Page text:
Coronavirus: Nova Scotia announces 17 new cases, bringing total to 90

Seventeen new cases of COVID-19 have been identified in Nova Scotia, bringing the province’s total to 90.

In a news release Friday, the province said “most” of the new cases are connected to travel or a known case.

The 90 individuals affected range in age from under 10 to their mid-70s. Health officials say two are currently in hospital and three individuals have recovered and their cases of COVID-19 are considered resolved.

Cases have been identified in all parts of the province.

READ MORE: St. Patrick’s Day party could be linked to new Nova Scotia COVID-19 case

On Thursday, Strang said a St. Patrick’s Day party with about 50 people may have been where someone contracted COVID-19 earlier this month.

The Nova Scotia Health Authority has since issued an advisory of a potential public exposure to COVID-19 on March 14 at the Lake Echo Community Centre.

The province says none of the new cases are connected to the St. Patrick’s Day gathering and that all attendees have been contacted and are being tested.

1:40Nova Scotia biologists working around the clock to test COVID-19

Nova Scotia biologists working around the clock to test COVID-19

Public health is still not able to confirm a link to community spread.

“It is imperative that anyone who has travelled outside Nova Scotia self-isolate for 14 days and for everyone to adhere to the five-person social gathering limit,” the release from the province states. “As always, any Nova Scotian who develops symptoms of acute respiratory illness should limit their contact with others until they feel better.”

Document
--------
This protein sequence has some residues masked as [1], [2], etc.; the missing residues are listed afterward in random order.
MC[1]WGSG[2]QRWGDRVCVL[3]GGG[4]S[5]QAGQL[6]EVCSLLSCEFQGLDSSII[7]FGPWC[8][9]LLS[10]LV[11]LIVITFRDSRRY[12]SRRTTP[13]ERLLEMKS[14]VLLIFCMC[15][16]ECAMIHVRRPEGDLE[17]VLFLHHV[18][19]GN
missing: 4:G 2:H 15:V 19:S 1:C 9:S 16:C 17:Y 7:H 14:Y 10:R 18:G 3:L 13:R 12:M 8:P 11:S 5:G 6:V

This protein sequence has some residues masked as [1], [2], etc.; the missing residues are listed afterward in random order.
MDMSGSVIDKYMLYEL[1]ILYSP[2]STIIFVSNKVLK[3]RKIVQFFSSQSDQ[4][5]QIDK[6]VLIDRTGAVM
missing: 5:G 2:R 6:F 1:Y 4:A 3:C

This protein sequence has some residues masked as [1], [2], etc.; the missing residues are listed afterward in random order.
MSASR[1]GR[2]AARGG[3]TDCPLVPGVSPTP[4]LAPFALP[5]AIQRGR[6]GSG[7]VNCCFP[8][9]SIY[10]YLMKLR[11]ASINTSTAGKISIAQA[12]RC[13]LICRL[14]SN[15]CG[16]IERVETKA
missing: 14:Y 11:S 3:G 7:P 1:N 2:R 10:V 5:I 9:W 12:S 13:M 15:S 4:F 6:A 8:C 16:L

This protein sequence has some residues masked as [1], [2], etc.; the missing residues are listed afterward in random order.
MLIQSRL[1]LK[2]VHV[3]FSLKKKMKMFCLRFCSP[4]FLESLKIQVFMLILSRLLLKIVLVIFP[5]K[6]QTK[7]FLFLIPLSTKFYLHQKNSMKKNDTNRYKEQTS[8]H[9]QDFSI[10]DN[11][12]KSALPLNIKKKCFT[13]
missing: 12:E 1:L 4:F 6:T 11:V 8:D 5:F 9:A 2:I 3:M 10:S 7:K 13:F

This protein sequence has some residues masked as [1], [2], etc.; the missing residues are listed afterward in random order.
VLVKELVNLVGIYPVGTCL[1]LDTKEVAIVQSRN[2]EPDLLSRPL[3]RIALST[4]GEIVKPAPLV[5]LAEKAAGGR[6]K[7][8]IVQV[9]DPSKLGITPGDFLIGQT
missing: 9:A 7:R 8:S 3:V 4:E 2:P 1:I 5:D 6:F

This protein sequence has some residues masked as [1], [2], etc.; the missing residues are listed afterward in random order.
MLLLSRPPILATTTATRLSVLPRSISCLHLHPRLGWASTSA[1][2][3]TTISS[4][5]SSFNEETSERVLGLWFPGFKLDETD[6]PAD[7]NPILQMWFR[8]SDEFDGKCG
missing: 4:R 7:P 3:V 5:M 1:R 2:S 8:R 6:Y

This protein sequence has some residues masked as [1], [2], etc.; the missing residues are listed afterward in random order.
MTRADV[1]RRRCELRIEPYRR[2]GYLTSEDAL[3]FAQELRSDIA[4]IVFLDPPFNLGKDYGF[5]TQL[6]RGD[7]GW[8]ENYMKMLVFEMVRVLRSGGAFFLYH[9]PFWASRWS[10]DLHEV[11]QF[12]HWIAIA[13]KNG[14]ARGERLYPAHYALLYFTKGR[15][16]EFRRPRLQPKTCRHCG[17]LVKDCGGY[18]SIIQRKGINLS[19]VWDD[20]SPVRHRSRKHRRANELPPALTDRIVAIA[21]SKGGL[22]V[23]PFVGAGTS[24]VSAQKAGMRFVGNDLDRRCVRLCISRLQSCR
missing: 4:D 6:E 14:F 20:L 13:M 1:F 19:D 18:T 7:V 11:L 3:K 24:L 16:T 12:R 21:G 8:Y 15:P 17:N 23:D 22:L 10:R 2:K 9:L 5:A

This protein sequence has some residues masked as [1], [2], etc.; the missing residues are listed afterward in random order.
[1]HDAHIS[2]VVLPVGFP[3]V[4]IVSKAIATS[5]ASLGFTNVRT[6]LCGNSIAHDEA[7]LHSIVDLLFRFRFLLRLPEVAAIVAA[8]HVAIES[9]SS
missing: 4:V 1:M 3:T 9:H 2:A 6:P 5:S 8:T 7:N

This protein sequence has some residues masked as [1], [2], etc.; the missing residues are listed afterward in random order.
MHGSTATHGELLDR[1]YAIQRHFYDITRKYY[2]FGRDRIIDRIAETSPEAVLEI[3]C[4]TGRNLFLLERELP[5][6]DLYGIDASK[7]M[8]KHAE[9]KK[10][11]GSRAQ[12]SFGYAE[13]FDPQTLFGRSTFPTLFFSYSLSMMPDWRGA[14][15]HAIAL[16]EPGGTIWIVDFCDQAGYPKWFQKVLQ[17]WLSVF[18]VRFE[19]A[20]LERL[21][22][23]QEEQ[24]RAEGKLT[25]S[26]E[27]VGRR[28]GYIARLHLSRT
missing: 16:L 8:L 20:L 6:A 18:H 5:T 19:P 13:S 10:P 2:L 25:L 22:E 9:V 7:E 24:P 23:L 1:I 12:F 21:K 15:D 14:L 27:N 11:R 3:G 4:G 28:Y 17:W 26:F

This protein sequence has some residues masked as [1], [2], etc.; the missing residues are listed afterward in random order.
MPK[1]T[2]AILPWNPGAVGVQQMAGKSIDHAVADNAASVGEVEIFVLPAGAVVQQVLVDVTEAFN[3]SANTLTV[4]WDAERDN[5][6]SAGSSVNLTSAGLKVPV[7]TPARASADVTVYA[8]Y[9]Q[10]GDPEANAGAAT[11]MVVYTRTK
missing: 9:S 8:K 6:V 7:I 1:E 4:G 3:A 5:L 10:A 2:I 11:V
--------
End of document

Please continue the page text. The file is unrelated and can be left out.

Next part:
To date, Nova Scotia has 3,649 negative test results and 90 confirmed cases.

READ MORE: Nova Scotia sees largest jump in COVID-19 cases since virus arrived in the province

Officials will be providing an update on the 17 new cases starting at 3 p.m. AT.

Questions about COVID-19? Here are some things you need to know:

Health officials caution against all international travel. Returning travellers are legally obligated to self-isolate for 14 days, beginning March 26, in case they develop symptoms and to prevent spreading the virus to others. Some provinces and territories have also implemented additional recommendations or enforcement measures to ensure those returning to the area self-isolate.

Symptoms can include fever, cough and difficulty breathing — very similar to a cold or flu. Some people can develop a more severe illness. People most at risk of this include older adults and people with severe chronic medical conditions like heart, lung or kidney disease. If you develop symptoms, contact public health authorities.

To prevent the virus from spreading, experts recommend frequent handwashing and coughing into your sleeve. They also recommend minimizing contact with others, staying home as much as possible and maintaining a distance of two metres from other people if you go out.

For full COVID-19 coverage from Global News, click here.

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